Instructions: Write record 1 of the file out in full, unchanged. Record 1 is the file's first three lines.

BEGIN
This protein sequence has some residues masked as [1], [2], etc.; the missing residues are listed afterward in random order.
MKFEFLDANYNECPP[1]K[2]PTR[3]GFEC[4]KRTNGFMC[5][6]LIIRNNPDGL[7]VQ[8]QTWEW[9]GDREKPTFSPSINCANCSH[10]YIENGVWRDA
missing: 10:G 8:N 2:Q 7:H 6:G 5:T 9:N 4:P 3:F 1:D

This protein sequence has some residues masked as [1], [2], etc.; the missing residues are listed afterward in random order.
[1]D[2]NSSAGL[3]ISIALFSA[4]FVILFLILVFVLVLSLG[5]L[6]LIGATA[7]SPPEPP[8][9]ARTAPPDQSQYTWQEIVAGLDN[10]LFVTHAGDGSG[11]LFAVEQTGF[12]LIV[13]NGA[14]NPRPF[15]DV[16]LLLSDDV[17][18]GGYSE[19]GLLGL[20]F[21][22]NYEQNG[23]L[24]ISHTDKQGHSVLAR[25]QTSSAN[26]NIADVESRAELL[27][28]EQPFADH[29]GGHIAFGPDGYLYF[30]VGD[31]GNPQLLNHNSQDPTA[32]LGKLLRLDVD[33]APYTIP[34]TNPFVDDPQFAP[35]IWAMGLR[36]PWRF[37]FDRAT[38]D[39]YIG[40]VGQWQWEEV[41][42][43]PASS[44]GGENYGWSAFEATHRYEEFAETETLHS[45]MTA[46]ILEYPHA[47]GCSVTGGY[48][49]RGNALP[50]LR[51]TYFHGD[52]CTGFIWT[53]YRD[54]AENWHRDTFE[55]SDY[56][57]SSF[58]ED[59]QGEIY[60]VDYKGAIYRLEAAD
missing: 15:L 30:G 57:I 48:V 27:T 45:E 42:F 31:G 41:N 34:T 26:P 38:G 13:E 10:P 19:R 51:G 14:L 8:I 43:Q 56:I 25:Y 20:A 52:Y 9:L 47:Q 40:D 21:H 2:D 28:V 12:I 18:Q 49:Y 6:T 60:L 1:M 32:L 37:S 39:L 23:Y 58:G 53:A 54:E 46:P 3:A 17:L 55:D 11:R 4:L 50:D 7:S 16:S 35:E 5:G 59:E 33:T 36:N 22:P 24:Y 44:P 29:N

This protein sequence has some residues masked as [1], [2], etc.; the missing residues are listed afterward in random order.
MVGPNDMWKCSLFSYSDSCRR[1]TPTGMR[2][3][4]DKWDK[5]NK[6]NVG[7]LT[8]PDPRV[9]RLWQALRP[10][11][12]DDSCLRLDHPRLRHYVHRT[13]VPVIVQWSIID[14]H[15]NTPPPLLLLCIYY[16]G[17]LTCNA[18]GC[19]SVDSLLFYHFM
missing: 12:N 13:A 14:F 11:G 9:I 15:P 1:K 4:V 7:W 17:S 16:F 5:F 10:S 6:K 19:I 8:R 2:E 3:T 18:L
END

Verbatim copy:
This protein sequence has some residues masked as [1], [2], etc.; the missing residues are listed afterward in random order.
MKFEFLDANYNECPP[1]K[2]PTR[3]GFEC[4]KRTNGFMC[5][6]LIIRNNPDGL[7]VQ[8]QTWEW[9]GDREKPTFSPSINCANCSH[10]YIENGVWRDA
missing: 10:G 8:N 2:Q 7:H 6:G 5:T 9:N 4:P 3:F 1:D